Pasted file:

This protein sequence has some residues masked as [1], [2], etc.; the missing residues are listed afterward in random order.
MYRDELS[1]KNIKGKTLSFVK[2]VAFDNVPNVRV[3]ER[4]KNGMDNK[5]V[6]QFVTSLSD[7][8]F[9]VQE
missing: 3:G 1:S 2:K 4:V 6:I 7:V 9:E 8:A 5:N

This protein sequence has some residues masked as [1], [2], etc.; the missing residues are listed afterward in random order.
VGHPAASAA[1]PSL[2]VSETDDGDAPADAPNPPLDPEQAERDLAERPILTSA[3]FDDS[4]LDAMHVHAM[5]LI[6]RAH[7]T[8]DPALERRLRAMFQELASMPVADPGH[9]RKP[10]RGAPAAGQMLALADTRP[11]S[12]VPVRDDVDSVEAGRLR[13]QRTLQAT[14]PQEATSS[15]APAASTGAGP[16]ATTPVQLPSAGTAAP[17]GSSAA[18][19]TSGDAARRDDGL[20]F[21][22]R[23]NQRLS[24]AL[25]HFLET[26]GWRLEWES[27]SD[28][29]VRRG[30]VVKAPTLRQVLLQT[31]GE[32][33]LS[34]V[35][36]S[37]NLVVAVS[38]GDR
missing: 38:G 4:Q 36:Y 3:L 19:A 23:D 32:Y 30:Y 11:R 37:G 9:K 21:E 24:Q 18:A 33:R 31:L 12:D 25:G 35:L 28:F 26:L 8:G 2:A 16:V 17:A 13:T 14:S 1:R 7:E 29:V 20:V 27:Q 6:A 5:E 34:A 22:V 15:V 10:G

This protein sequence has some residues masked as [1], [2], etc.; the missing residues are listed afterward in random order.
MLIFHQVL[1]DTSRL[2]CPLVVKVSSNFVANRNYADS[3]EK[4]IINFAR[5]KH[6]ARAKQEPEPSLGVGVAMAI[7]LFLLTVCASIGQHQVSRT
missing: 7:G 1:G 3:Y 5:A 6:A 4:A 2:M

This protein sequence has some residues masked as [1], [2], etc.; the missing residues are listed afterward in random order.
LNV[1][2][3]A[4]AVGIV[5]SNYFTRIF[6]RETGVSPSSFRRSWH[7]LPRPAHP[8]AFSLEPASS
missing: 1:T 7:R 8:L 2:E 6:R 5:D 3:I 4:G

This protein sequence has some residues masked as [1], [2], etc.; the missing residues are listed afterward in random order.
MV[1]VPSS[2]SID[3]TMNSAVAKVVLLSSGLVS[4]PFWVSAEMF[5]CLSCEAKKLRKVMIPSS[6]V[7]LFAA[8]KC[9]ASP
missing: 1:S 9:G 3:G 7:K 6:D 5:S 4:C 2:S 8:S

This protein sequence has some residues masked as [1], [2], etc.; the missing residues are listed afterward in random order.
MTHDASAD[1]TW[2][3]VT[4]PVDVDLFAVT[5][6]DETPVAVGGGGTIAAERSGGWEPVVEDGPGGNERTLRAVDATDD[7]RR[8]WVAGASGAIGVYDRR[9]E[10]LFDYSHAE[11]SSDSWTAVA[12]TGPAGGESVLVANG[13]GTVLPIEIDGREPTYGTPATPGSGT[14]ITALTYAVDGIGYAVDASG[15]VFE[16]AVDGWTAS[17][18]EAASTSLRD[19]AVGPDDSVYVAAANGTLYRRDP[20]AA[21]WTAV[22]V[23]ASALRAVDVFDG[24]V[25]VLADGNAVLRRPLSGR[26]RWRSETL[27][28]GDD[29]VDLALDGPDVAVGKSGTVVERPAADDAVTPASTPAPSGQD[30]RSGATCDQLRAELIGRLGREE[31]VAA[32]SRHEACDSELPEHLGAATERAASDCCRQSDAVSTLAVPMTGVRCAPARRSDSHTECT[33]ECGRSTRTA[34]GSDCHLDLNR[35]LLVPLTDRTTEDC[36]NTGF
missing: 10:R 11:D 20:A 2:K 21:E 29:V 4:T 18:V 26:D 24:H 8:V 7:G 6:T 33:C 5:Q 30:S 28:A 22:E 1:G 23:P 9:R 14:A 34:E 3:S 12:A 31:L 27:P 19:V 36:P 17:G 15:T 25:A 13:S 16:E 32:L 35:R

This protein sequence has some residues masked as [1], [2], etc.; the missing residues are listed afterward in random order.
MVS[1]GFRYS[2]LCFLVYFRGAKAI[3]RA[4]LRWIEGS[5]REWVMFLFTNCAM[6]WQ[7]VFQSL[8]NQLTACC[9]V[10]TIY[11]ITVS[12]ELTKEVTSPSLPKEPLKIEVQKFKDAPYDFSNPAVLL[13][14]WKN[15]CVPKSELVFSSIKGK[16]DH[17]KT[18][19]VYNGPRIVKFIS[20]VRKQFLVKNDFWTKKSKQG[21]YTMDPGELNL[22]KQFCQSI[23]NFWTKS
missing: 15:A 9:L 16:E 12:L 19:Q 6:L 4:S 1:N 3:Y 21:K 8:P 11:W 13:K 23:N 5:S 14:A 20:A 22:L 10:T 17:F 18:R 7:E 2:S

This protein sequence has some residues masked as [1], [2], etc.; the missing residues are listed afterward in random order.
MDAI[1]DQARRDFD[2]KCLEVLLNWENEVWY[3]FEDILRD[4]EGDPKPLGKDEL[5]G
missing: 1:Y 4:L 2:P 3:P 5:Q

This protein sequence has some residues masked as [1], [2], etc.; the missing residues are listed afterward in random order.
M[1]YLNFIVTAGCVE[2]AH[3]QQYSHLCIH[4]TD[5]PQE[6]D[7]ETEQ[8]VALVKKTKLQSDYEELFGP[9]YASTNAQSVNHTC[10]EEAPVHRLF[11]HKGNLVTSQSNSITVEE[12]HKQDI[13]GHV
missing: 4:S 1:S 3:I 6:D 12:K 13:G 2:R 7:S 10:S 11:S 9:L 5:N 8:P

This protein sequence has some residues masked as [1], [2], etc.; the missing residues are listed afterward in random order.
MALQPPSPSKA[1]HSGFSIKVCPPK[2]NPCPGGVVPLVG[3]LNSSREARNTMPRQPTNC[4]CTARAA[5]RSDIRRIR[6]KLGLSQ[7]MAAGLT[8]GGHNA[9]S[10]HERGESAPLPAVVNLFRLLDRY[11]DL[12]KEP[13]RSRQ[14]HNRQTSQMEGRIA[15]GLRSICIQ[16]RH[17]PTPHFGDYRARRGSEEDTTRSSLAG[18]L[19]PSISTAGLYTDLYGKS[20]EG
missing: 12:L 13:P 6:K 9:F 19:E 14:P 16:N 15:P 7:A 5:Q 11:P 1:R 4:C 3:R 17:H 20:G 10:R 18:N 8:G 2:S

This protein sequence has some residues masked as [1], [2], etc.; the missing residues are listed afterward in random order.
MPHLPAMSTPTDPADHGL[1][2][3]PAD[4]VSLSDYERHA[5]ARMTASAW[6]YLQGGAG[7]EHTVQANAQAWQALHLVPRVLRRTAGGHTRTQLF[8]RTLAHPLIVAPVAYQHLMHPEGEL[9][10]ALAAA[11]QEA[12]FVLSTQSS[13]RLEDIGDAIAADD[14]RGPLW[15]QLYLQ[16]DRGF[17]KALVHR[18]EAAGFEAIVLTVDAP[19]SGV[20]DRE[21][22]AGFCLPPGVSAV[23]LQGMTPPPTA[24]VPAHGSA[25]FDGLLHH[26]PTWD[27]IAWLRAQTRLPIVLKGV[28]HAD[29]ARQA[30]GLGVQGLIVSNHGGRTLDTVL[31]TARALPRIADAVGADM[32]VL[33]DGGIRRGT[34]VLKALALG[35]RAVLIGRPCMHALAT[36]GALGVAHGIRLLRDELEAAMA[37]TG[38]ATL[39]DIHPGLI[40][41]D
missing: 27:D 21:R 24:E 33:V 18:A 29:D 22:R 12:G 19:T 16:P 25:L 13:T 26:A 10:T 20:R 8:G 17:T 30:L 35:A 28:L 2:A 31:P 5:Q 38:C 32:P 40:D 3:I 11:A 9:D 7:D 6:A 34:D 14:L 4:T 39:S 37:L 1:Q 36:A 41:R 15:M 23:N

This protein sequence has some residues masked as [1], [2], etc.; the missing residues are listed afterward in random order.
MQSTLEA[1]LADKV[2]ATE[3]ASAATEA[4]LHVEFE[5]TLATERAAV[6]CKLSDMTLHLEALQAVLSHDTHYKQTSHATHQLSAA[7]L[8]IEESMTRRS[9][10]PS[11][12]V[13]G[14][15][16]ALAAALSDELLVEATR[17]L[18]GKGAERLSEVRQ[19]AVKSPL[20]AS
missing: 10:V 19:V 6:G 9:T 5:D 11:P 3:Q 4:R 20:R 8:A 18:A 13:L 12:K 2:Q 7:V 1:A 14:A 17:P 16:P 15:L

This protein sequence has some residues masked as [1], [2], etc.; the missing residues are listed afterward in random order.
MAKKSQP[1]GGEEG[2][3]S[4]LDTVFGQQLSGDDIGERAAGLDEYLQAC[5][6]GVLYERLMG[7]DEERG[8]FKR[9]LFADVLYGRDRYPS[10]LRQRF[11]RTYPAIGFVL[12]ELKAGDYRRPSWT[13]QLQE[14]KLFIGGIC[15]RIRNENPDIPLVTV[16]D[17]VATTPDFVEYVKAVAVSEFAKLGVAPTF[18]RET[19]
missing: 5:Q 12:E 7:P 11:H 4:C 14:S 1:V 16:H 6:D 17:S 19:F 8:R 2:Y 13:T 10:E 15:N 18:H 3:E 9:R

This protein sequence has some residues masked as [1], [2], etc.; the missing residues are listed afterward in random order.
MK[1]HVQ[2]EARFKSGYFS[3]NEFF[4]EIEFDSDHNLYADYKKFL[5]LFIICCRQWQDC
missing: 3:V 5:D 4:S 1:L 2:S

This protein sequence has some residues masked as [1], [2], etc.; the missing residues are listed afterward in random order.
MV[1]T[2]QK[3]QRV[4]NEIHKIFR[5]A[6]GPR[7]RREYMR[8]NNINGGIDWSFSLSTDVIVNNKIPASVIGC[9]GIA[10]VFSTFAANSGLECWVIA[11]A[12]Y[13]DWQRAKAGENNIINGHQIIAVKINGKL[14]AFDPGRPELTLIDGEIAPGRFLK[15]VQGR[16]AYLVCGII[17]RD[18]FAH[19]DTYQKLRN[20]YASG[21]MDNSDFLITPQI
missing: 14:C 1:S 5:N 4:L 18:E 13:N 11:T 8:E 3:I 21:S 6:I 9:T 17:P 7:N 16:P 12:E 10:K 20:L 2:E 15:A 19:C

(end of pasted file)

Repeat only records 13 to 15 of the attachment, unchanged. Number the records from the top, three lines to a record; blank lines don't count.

This protein sequence has some residues masked as [1], [2], etc.; the missing residues are listed afterward in random order.
MAKKSQP[1]GGEEG[2][3]S[4]LDTVFGQQLSGDDIGERAAGLDEYLQAC[5][6]GVLYERLMG[7]DEERG[8]FKR[9]LFADVLYGRDRYPS[10]LRQRF[11]RTYPAIGFVL[12]ELKAGDYRRPSWT[13]QLQE[14]KLFIGGIC[15]RIRNENPDIPLVTV[16]D[17]VATTPDFVEYVKAVAVSEFAKLGVAPTF[18]RET[19]
missing: 5:Q 12:E 7:P 11:H 4:C 14:S 1:V 16:H 6:D 17:S 19:F 8:R 2:Y 13:T 10:E 15:N 18:H 3:E 9:R

This protein sequence has some residues masked as [1], [2], etc.; the missing residues are listed afterward in random order.
MK[1]HVQ[2]EARFKSGYFS[3]NEFF[4]EIEFDSDHNLYADYKKFL[5]LFIICCRQWQDC
missing: 3:V 5:D 4:S 1:L 2:S

This protein sequence has some residues masked as [1], [2], etc.; the missing residues are listed afterward in random order.
MV[1]T[2]QK[3]QRV[4]NEIHKIFR[5]A[6]GPR[7]RREYMR[8]NNINGGIDWSFSLSTDVIVNNKIPASVIGC[9]GIA[10]VFSTFAANSGLECWVIA[11]A[12]Y[13]DWQRAKAGENNIINGHQIIAVKINGKL[14]AFDPGRPELTLIDGEIAPGRFLK[15]VQGR[16]AYLVCGII[17]RD[18]FAH[19]DTYQKLRN[20]YASG[21]MDNSDFLITPQI
missing: 14:C 1:S 5:N 4:L 18:E 13:N 11:T 8:E 3:I 21:S 6:I 9:T 17:P 7:N 16:P 12:E 10:K 20:L 2:E 15:A 19:C